I've always taken a real liking to those that consider themselves a jack-of-all-trades and a master-of-none. They make playing Trivia Pursuit a real challenge, and I love a good game of TP.
I was given a book to read recently by A. J. Jacobs called The Know-It-All: One Man's Humble Quest to Become the Smartest Person in the World. Jacobs decides that he's not smart enough. As a child he considered himself to be the smartest kid in the world. Even through college he considered himself smart. He found his intelligence slipping after working at the magazines Entertainment Weekly and Esquire. To get smart again, Jacobs decides to take on a quest his father never completed, reading the entire encyclopedia. Not just any encyclopedia, but the leather-bound 15th Edition of the Encyclopedia Britannica.
The book is divided into 24 chapters (XYZ is one chapter). He makes comments on many entries while interweaving stories about his life. His commentary can be funny, sarcastic and serious. Some of the best parts of the book are about him and his wife trying to have a child.
In this excerpt, Jacobs has joined Mensa because he scored a 1250 on his SAT many years ago. He's telling everyone he can that he's now in Mensa. This segment comes from the Dionysus section of the book.
This is huge news: A. J. Jacobs, Mensa member. I
start dropping that fact at every opportunity. At work, when Sarah, the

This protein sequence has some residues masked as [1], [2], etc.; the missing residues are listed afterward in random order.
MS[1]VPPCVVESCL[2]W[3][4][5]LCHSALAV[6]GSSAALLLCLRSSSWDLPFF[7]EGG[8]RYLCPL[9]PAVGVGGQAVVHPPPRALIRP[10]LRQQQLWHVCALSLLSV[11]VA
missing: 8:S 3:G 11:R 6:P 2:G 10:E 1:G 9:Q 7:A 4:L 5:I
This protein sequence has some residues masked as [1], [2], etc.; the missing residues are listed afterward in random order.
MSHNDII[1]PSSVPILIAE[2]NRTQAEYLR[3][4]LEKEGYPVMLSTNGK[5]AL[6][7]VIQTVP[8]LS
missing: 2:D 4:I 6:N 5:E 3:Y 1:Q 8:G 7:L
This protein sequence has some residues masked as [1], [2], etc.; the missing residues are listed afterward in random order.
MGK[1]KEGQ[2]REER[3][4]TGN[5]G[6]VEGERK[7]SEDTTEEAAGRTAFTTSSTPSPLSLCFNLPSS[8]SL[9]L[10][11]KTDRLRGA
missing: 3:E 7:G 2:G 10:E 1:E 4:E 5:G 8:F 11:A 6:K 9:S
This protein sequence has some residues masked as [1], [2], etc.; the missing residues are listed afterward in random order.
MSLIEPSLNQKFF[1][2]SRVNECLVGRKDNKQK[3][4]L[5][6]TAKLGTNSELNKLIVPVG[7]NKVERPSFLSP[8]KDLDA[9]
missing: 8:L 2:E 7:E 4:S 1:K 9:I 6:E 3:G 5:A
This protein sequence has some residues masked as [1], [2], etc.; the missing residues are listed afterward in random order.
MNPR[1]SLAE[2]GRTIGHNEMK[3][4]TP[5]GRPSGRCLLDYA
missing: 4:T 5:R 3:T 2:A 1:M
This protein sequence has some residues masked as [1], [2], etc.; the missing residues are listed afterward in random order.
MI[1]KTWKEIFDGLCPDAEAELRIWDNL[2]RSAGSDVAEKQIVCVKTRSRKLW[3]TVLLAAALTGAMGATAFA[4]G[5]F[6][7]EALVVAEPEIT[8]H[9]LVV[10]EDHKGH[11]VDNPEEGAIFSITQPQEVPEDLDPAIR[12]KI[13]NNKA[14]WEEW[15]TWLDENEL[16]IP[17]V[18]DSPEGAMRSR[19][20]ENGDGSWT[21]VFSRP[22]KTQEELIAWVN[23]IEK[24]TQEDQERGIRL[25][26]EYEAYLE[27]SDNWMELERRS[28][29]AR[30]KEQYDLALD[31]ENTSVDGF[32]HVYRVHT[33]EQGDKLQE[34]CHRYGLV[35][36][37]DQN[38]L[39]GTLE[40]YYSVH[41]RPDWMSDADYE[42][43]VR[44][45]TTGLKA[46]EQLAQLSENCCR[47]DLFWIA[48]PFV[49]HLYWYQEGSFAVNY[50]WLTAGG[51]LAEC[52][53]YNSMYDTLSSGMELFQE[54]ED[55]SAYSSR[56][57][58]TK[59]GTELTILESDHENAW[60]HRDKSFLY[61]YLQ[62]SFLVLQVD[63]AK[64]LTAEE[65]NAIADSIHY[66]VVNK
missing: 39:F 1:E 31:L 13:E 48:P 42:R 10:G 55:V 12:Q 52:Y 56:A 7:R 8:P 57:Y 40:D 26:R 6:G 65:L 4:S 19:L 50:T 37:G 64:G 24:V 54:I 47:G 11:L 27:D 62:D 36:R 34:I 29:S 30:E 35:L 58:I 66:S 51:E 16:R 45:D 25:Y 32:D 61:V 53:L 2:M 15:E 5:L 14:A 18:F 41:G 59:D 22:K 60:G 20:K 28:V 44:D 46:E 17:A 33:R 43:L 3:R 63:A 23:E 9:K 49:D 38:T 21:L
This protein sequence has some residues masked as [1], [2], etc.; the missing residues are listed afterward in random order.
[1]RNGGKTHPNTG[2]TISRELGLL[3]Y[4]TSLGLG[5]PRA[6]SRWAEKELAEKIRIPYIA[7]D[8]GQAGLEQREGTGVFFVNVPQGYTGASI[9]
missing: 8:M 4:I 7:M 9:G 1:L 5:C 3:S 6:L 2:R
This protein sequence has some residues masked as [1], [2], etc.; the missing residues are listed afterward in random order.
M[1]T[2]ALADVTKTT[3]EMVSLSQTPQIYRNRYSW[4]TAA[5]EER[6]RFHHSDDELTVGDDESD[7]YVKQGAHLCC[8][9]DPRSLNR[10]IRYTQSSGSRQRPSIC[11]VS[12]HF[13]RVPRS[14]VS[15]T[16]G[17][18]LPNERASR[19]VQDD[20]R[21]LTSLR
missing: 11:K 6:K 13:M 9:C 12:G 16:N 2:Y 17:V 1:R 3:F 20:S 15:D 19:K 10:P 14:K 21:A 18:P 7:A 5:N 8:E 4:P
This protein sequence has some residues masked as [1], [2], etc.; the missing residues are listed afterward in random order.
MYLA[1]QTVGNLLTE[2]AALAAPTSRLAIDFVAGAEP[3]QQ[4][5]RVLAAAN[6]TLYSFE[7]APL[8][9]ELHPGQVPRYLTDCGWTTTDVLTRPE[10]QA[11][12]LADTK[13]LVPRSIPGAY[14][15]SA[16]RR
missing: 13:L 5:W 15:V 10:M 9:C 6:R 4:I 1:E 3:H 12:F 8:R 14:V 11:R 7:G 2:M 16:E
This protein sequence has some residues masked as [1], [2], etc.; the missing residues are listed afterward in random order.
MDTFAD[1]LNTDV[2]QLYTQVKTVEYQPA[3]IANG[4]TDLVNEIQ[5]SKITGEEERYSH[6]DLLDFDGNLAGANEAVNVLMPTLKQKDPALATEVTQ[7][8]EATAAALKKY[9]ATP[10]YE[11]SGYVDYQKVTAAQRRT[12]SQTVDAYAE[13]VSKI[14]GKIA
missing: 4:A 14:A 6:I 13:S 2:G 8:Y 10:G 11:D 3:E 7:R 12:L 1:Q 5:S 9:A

copy editor, questions the overuse of capital letters in a story, I say, "Well,
you know, I am a Mensa member. At home, I trot it out during
arguments with Julie, like the time we got in a squabble over the Thai food
delivery. I'm on the phone with the restaurant and I've forgotten what she
wants, even though she's told me three times.
"Coconut Shrimp," she repeats. Then sticks
out her tongue and rolls her eyes making the universal sign for "nitwit."
"That was not constructive," I say, after clicking
off the phone.
"What are you? A retard?" she asks.
"Uh, how many retards are members of Mensa?"
"Just One," she says.
The Know-It-All book is nice cotton-candy reading. It's perfect for the toilet or when you are tired of reading 2008 election position papers. I really like the book. In fact, I find myself laughing outloud at the book pretty often. A. J. Jacobs wrote a book after this one called The Year of Living Biblically: One Man's Humble Quest to Follow the Bible as Literally as Possible.
You can read Adam regularly at The Stone Report.